By Meaghan M. McDermott, Rochester Democrat and Chronicle
Twice in the past week, Amber Alerts were issued in the Western New York region for alleged child abductions with a common theme: teen girls apparently engaged in some kind of intimate relationship with a grown man.
While pop culture may sometimes romanticize the idea of a precocious, mature teen (often a girl) who is well-equipped to handle a relationship with an adult, child advocates say parents and others need to know there is no such child.
"That girl does not exist," said Deb Rosen, Executive Director of the Bivona Child Advocacy Center in Rochester. "Nothing in life prepares a tween or teen to be sexual or intimate with an adult on their own terms. They just do not have the capacity for insight, self-regulation and judgement."
On Tuesday, Rochester Police located 41-year-old felon Robert Gonzalez in New York City with a 14-year-old girl he allegedly abducted Saturday from Lasalle Street. Last Thursday, 22-year-old Guillermo Torres-Acevedo of Batavia was located in Pennsylvania with a 14-year-old Byron girl he allegedly took from her school earlier that day. Both cases sparked state-wide manhunts and Amber Alerts, which reported that the girls were in "imminent danger of serious harm and/or death."
Charges against Gonzalez and Torres-Acevedo related to the Amber Alert cases have yet to be announced, but Torres-Acevedo had been arrested and charged on Dec. 3 — just three days prior to the alleged abduction — with criminal counts related to having a sexual relationship with a girl under 15 years old.
Rosen said she could not speak specifically about either of those cases, but said any time a person over the age of 18 is involved in a sexual relationship with a person under the age of 18, that relationship is not only illegal, but has the potential to create lifelong problems for the child.
"And anytime a person who is fully adult in their own development and logistics of life who seeks out an adolescent partner is not someone who is seeking an equal partner," she said. "They are seeking out someone over whom they will have significant power and control. Parents should see this as an outright threat to the health, safety and well-being of their child."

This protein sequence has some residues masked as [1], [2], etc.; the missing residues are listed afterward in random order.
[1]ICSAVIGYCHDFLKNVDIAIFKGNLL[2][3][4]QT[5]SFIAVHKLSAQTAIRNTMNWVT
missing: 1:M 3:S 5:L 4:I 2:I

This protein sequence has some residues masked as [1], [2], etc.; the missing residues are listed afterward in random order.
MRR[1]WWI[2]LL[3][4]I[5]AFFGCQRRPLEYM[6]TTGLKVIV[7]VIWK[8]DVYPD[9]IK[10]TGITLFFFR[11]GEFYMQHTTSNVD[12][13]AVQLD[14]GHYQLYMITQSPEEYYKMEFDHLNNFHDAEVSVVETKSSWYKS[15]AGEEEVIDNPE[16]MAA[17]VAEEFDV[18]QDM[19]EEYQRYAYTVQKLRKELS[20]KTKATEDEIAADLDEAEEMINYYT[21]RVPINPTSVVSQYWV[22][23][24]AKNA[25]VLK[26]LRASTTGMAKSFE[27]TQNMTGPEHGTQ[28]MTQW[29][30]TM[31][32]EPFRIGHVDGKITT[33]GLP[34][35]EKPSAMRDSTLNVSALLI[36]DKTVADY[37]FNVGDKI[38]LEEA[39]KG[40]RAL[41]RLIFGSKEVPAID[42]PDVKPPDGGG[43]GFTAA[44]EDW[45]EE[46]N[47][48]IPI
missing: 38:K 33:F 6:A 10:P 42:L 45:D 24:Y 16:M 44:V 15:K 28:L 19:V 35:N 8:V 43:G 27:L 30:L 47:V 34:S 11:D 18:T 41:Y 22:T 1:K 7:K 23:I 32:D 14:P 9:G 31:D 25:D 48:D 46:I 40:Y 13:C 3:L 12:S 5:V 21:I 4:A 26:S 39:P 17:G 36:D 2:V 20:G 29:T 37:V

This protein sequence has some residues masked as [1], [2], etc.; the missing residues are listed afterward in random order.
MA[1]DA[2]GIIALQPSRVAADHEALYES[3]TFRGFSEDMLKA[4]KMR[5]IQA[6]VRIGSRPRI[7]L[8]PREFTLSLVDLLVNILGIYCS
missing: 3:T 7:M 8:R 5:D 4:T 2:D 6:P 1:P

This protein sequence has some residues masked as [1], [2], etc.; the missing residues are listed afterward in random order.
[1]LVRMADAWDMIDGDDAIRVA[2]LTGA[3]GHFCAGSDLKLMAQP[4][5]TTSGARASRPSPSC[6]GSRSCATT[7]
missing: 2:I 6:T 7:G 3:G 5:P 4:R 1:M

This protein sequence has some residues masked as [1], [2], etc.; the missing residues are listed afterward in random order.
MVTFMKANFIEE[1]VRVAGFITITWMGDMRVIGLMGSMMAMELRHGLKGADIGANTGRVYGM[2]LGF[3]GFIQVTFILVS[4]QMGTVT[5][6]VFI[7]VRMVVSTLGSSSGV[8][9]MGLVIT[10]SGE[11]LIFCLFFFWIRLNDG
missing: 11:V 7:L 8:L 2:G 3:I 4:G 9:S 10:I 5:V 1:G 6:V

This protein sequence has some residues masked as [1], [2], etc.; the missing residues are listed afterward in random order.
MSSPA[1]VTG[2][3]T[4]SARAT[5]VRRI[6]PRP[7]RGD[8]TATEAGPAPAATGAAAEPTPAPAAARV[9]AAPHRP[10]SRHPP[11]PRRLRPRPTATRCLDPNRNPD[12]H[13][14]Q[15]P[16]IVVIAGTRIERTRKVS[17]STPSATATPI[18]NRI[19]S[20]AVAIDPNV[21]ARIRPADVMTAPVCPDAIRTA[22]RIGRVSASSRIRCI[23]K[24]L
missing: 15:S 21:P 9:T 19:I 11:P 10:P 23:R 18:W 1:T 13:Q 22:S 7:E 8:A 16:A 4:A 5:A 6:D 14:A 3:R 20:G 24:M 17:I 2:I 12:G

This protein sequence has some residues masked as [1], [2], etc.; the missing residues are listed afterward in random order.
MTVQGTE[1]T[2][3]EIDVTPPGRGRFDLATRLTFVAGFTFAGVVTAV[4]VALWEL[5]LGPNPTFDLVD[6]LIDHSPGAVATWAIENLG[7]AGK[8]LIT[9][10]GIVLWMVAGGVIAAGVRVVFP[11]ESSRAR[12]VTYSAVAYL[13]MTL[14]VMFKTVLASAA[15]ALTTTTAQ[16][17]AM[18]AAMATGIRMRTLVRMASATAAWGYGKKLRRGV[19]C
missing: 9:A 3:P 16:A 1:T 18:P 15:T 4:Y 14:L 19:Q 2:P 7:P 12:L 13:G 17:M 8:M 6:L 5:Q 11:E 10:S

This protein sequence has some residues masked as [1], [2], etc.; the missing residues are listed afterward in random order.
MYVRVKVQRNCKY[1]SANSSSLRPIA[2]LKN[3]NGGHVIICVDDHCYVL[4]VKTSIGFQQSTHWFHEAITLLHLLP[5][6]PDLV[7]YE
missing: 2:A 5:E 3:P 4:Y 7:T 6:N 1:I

Numerous studies show the long-term effects of childhood (and adolescent) sexual abuse include higher probability of depression, homelessness, suicidal thoughts, anxiety, eating disorders, drug abuse, self-blame and lasting difficulties forming and sustaining healthy relationships.
"Teens and tweens are enormously susceptible to influence and power and control," said Rosen. "Anyone who knows a tween or teen knows full well their identity is in flux they are seeking approval from adults, seeking confirmation that they are mature and prepared for adult life. But the truth is that they are not mature, they are not prepared for adult life and anyone who attempts to rationalize a relationship between an adult and a child is rationalizing illegal behavior."
For parents, the stakes of knowing who is involved in your child's life couldn't be higher, she said. And that might mean having some of the most difficult, embarrassing conversations of your life.
"This is a tough one for parents," said Rosen. "I think there's a common belief that this sort of thing only happens if kids are in a broken home or that only kids who are disconnected from their parents are vulnerable to this sort of thing, but that's not true.
"This is a complicated point: even children with trusting, close relationships with adults are vulnerable to this, because children are vulnerable to this."
So what can parents do to make sure their child isn't being swayed by a older person intent on exploiting their vulnerabilities? Rosen offered the following advice:
- Parents — even of kids who display good judgement — need to find ways to have visibility in their children's personal lives, and a presence in their social media life and activity. This could include transparent solutions like having the child's passwords and being their friend on all social media, or less transparent solutions like keystroke logging software.
- Parents need to be relentlessly raising questions with their children about who they're with and who they're talking to. They need to be asking uncomfortable questions, waiting out the uncomfortable silences and be willing to let their child be very, very angry with them.
- If a parent has suspicions that a person is cultivating a relationship with their child, they need to put their own discomfort aside and have a conversation with the person they think is involved. And, if it comes down to it, they need to contact law enforcement.
"The thing about sexual abuse is not only that people don't understand how common it is, but they also don't understand how devastating the impacts of childhood sexual abuse are," Rosen said. "Adults need to be aware that sexual abuse is vastly harmful, and by stepping in, they are protecting kids from something vastly harmful and I think every parent wants to do that.
"Parents wouldn't think twice about jumping in front of a moving car if they thought they would save their child, and this really is the same thing."